A hi-tech construction, like that of the competition sailboats, with speeds of up to 36 knots and ranges of 2,000 miles, for the new 20-metre shipyard in Malaysia Grand Banks.
The beauty and strength of the Grand Banks is their ability to sail thousands of miles, in every sea. Grand Banks 60, the most recent arrival on the European market, is no exception. On board there is a great deal of technology in absolutely classic lines. The design and construction diktat was to build a boat that was rigid, light and efficient, quality, the last one, largely the result of the first two, but not only.
Grand Banks 60: this is how it is built
The main deck, deck and superstructure are made of infusion on a sandwich made of multi-axial carbon fibre skins and expanded PVC core, to which are added reinforcement areas with Corecell core in areas of specific application. Vinylester and epoxy resin is supported by reinforcement panels anchored to a grid structure. A construction technique that is more likely to be found in high performance sailing yachts than is common in motor boats.
So the new trawler made in Malaysia with the two 800 hp Volvo D13 engines, supplied as standard, can navigate up to 31 knots maximum speed, and can choose between the fast cruising speed at 25 knots (with the rev counter that stops at 2,020 rpm) or point to long range navigation if it keeps the log at 10 knots: at that point, they state from the shipyard, the available range reaches 2,000 miles. But if these numbers still do not satisfy, the owner can choose the optional Volvo IPS1200 900 hp each for a top speed of 36 knots.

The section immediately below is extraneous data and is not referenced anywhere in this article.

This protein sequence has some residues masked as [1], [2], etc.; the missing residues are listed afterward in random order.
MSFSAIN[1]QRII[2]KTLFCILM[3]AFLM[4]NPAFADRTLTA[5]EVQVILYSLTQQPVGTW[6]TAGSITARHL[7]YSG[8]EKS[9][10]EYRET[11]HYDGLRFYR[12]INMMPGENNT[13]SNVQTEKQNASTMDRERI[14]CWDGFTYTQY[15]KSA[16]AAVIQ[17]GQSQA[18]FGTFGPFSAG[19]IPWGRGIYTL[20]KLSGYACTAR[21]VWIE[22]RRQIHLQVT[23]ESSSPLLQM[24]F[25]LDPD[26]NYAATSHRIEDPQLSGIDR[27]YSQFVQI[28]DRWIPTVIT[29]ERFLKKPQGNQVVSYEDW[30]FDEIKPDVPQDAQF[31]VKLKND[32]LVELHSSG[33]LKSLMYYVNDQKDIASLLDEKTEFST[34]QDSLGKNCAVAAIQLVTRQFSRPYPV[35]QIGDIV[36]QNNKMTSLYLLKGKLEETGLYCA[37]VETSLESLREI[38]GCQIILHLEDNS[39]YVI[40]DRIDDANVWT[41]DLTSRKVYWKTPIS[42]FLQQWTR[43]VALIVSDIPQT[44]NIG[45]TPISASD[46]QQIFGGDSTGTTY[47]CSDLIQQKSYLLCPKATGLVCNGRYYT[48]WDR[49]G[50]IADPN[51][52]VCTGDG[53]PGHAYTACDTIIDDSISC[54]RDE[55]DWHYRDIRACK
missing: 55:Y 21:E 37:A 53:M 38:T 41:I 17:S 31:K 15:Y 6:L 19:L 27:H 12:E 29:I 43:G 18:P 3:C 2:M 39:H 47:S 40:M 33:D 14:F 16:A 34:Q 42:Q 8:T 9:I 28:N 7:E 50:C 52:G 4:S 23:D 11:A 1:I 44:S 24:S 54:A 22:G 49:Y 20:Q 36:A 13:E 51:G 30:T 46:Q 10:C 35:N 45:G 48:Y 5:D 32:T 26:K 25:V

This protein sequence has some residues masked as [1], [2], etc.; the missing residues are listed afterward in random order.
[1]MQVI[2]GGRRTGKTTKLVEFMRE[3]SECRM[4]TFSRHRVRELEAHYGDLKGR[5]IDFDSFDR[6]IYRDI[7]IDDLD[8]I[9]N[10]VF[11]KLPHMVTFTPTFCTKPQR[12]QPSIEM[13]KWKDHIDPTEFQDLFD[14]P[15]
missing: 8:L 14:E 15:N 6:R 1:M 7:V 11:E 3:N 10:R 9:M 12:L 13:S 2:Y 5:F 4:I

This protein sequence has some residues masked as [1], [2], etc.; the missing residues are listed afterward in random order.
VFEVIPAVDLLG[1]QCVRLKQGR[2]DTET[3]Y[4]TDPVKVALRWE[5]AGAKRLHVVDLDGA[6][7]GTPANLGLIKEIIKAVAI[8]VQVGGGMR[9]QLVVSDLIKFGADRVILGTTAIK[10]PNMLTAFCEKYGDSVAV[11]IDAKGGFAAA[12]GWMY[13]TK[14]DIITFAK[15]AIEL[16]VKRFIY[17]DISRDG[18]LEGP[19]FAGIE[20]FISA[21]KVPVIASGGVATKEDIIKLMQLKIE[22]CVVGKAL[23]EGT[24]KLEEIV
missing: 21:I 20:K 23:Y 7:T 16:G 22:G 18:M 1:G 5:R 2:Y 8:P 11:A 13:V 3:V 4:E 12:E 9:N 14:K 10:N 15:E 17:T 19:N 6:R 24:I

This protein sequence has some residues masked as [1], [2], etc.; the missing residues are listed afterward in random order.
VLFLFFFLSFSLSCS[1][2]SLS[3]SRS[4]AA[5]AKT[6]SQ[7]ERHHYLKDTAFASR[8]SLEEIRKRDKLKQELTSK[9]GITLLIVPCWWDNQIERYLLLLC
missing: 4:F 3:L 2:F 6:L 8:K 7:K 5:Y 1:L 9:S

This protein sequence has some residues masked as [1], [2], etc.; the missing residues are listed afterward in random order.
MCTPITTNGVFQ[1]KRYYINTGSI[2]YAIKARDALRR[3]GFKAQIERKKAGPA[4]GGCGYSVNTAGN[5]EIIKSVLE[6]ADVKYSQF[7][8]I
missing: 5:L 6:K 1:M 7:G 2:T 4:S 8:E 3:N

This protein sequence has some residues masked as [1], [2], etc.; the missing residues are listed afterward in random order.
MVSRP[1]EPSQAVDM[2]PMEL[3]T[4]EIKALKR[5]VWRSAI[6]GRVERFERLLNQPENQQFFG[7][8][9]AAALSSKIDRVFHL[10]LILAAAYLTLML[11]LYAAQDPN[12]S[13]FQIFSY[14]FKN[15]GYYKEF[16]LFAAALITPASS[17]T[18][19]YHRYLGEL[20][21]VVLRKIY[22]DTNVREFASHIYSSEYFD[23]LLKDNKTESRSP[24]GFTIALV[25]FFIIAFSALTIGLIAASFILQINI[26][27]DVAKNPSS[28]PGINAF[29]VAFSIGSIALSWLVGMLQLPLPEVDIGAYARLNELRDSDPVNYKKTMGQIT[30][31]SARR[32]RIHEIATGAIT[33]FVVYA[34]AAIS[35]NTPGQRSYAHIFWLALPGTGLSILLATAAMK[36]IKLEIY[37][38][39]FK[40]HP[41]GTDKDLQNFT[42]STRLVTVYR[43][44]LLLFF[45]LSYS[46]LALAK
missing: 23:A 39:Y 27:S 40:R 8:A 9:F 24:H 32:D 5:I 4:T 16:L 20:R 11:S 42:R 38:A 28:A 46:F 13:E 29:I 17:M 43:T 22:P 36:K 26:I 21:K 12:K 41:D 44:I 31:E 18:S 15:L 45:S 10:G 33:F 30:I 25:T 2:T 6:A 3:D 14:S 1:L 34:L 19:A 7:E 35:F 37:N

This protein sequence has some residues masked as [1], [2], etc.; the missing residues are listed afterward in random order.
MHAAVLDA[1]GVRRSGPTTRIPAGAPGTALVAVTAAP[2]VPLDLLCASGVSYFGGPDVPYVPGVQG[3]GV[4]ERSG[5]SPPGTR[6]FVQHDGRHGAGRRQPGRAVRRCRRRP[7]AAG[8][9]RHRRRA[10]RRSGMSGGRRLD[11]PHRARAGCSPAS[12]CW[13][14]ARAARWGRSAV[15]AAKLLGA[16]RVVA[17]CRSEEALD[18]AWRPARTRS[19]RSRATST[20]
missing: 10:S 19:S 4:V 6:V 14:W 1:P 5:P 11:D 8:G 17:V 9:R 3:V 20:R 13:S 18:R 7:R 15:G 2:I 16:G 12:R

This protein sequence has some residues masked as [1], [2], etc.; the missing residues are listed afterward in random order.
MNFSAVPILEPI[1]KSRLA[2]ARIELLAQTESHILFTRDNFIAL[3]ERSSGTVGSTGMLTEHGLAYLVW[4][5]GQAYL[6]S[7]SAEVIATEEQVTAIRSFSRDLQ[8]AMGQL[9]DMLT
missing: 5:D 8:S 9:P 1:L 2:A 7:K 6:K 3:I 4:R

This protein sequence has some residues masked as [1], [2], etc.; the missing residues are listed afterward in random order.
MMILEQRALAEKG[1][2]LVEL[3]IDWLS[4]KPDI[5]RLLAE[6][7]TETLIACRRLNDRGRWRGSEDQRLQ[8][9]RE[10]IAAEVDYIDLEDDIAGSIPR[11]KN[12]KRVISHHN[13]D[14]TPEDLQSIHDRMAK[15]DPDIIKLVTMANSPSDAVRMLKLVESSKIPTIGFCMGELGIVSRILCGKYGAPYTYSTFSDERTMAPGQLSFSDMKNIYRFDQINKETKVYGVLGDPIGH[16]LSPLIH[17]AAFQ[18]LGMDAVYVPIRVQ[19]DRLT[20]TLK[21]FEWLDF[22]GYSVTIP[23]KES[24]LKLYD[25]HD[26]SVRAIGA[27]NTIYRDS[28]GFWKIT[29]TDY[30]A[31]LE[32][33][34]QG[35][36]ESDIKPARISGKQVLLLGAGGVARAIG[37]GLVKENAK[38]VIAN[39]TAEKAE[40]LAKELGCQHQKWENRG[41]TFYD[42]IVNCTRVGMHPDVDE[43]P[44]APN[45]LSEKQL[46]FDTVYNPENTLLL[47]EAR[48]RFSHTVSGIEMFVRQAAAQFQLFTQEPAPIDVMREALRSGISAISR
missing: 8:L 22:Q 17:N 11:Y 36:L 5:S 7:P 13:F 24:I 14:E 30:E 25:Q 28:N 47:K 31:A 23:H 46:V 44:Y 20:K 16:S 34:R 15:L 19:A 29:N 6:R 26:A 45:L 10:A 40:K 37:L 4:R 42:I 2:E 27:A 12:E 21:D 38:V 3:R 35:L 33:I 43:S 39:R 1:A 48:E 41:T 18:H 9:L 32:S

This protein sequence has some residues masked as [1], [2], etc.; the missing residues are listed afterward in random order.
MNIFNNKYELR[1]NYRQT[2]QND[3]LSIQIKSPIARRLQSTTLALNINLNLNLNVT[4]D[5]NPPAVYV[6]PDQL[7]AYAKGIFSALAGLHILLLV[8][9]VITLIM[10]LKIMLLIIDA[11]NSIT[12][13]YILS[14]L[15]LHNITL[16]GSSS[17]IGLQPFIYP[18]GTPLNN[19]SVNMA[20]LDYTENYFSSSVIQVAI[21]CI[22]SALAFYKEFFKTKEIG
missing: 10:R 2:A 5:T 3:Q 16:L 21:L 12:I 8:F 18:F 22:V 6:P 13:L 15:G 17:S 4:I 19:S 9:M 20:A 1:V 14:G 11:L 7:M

Obviously, certain performances are not only the result of the construction materials, but also of the geometry applied to the hull which, as Mark Richards, the company’s CEO, states: “It marks a change in this sector”, because, unlike semi-displacement hulls, “it cuts off water instead of moving it”.
Grand Banks 60, long-range boat
Her nature as a long-haul yacht is also evident from her external appearance with a well-protected flybridge, passageways and cockpit sheltered from the walls that rise with a significant bulwark and from the overhang of the fly. The topicality of the project is further highlighted by the now inevitable walled windows, to serve the owner’s cabin, and along the entire perimeter of the superstructure, to the advantage of the saloon, kitchen and internal wheelhouse: unthinkable, in 2019, to have a boat whose interiors are poorly lit and substantially separated from the surrounding environment. For the night there are three cabins, with the VIP at the bow of the same size as the owner and two bathrooms.